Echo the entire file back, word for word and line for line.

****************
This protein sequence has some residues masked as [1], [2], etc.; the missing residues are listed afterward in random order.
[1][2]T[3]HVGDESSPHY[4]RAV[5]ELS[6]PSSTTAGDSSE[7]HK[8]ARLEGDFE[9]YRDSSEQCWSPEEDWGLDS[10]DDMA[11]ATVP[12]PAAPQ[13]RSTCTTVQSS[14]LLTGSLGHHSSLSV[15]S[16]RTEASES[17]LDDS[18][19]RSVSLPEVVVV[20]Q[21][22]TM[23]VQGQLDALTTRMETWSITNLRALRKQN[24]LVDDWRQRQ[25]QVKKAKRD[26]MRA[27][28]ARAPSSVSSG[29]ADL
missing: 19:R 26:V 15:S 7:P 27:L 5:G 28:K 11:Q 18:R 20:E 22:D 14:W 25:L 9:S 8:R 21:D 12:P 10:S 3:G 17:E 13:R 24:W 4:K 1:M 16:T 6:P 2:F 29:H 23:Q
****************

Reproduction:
This protein sequence has some residues masked as [1], [2], etc.; the missing residues are listed afterward in random order.
[1][2]T[3]HVGDESSPHY[4]RAV[5]ELS[6]PSSTTAGDSSE[7]HK[8]ARLEGDFE[9]YRDSSEQCWSPEEDWGLDS[10]DDMA[11]ATVP[12]PAAPQ[13]RSTCTTVQSS[14]LLTGSLGHHSSLSV[15]S[16]RTEASES[17]LDDS[18][19]RSVSLPEVVVV[20]Q[21][22]TM[23]VQGQLDALTTRMETWSITNLRALRKQN[24]LVDDWRQRQ[25]QVKKAKRD[26]MRA[27][28]ARAPSSVSSG[29]ADL
missing: 19:R 26:V 15:S 7:P 27:L 5:G 28:K 11:Q 18:R 20:E 22:D 14:W 25:L 9:S 8:R 21:D 12:P 10:S 3:G 17:E 13:R 24:W 4:K 1:M 16:T 6:P 2:F 29:H 23:Q